US growth outlook set to weaken for this year, says 106 economists in a survey
Two-thirds of respondents expect growth to exceed 2%, however, that share is smaller than the 90% of respondents in the previous survey.
A smaller percentage of business economists are optimistic on a ‘robust economic growth’ for the United States (US) in the year ahead compared to the previous survey, a quarterly National Association for Business Economics (NABE) survey released on Monday has revealed.
The survey which polled 106 economists showed that around two-thirds of the respondents expect economic growth for the US to exceed 2% this year. But that share is smaller than 90% of respondents who voted for the same question in the previous survey.
But the situation is not dire, as most respondents do not expect a recession to take place within the next 12 months, a prediction that is likely to quell fears in the markets. Most of the respondents were confident of a positive real gross domestic product (GDP) growth, also known as inflation-adjusted GDP, to remain positive for the year.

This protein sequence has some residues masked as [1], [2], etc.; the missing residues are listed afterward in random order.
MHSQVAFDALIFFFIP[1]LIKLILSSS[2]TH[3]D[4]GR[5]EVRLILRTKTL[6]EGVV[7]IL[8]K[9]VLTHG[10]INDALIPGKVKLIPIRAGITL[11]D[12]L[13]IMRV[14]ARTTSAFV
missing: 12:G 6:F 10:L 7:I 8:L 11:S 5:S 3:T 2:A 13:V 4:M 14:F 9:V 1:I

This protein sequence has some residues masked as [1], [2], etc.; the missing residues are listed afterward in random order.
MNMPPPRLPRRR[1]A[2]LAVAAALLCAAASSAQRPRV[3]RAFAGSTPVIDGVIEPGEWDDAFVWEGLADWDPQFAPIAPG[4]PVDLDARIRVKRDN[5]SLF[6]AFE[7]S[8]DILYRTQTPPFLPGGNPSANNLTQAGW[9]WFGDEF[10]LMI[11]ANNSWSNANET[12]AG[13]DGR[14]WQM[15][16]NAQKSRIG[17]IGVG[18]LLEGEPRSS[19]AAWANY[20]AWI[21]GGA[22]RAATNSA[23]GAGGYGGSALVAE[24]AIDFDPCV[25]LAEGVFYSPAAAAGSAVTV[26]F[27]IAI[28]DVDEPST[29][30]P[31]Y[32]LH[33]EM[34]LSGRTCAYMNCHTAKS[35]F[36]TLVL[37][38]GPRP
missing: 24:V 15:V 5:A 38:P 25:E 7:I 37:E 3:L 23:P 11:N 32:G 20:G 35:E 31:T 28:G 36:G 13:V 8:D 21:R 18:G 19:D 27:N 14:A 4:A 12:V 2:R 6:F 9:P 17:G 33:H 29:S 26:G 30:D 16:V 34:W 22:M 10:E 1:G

The survey was conducted between December 17th and January 9th, and it reflects the fourth-quarter results and the near-term outlook.
Shortage of labour faced, and trade tensions not affecting hiring
Other highlights in the survey showed that 53% of the respondents reported shortages of skilled labour at their firms. This is the most since October 2000 and an increase from the reading of 47% in October.
Meanwhile, 77% of the respondents said the trade concerns have not caused their companies to change investment, hiring, or pricing to their offerings. The reading was similar to the earlier survey.
After a year of robust capital spending, business investment has cooled a bit, and expectations for the next three months slackened similarly, said NABE President Kevin Swift, CBE, chief economist at American Chemistry Council.
‘Indeed, the capex story is really a tale of two cities. Fewer firms increased capital spending compared to the October survey responses, but the cutback appeared to be concentrated more in structures than in information and communication technology investments,’ Mr Swift said.
NABE business conditions survey chairperson Sam Kyei, who is also chief economist at SAK Economics commented: ‘Fewer survey respondents report rising sales at their firms in the fourth quarter of 2018 compared to the third quarter. Profit margin increases became significantly less widespread in the fourth quarter of 2018. Materials input costs are rising at respondents’ firms, especially goods-producing firms.’
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